So seeing the trailer for The Force Awakens, a movie I was severely skeptical about, cast with basically all unknowns, was mind-blowing. I was scared, nervous, excited, anxious, everything.
When the movie released, my friend Brad and I bought back-to-back showing tickets for the IMAX theater in the town where I lived in Indiana. We showed up two hours early (before they actually assigned seats – best thing theaters have ever done, honestly). We were so pumped. When the first notes of the amazing John Williams score burst into the airwaves, I started crying. I cried numerous times during the movie. I cried like a crazy person at a couple moments… There were a few things I didn’t love, but y’know what? Overall, I really loved it.
I saw it five more times in the theater.
Fast forward two years. The Last Jedi was released. And I was just as excited. Just as pumped. And after seeing it, with Brad again, I was still totally stoked for the rise of Disney’s Star Wars. I didn’t LOVE The Last Jedi, but I appreciated it for what it was.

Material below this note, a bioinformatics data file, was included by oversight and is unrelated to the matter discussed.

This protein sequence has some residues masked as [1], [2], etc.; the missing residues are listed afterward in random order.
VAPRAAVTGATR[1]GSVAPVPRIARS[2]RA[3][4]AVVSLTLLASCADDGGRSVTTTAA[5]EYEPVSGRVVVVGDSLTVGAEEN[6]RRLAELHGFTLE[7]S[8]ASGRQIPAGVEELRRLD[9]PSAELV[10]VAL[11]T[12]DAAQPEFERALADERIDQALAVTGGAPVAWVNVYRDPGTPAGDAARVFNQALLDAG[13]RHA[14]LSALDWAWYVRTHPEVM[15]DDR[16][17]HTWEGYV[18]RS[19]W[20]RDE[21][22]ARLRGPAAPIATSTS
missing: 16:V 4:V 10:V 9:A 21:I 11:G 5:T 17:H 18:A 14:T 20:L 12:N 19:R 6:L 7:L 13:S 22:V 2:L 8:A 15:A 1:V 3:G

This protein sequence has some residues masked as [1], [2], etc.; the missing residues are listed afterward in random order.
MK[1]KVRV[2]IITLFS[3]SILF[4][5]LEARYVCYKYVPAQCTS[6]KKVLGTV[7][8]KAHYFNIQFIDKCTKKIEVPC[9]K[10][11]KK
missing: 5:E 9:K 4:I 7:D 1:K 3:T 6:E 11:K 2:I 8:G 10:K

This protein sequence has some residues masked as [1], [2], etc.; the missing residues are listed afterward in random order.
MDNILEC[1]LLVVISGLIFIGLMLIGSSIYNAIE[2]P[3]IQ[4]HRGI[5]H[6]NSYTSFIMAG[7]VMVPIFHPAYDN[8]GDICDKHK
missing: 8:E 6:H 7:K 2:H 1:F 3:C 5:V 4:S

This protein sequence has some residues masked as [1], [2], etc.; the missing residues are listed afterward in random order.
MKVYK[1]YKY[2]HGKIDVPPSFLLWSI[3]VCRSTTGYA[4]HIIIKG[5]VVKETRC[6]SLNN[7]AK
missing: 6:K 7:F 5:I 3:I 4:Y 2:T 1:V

Now. A lot happened after the release of The Last Jedi, and I won’t go into all of it, because you probably aren’t uber nerds who want to know the ins and outs of why people hated that movie or even why they hated The Force Awakens. That being said, they switched directors and handed the reins back to JJ Abrams, who now had a colossal mess to clean up.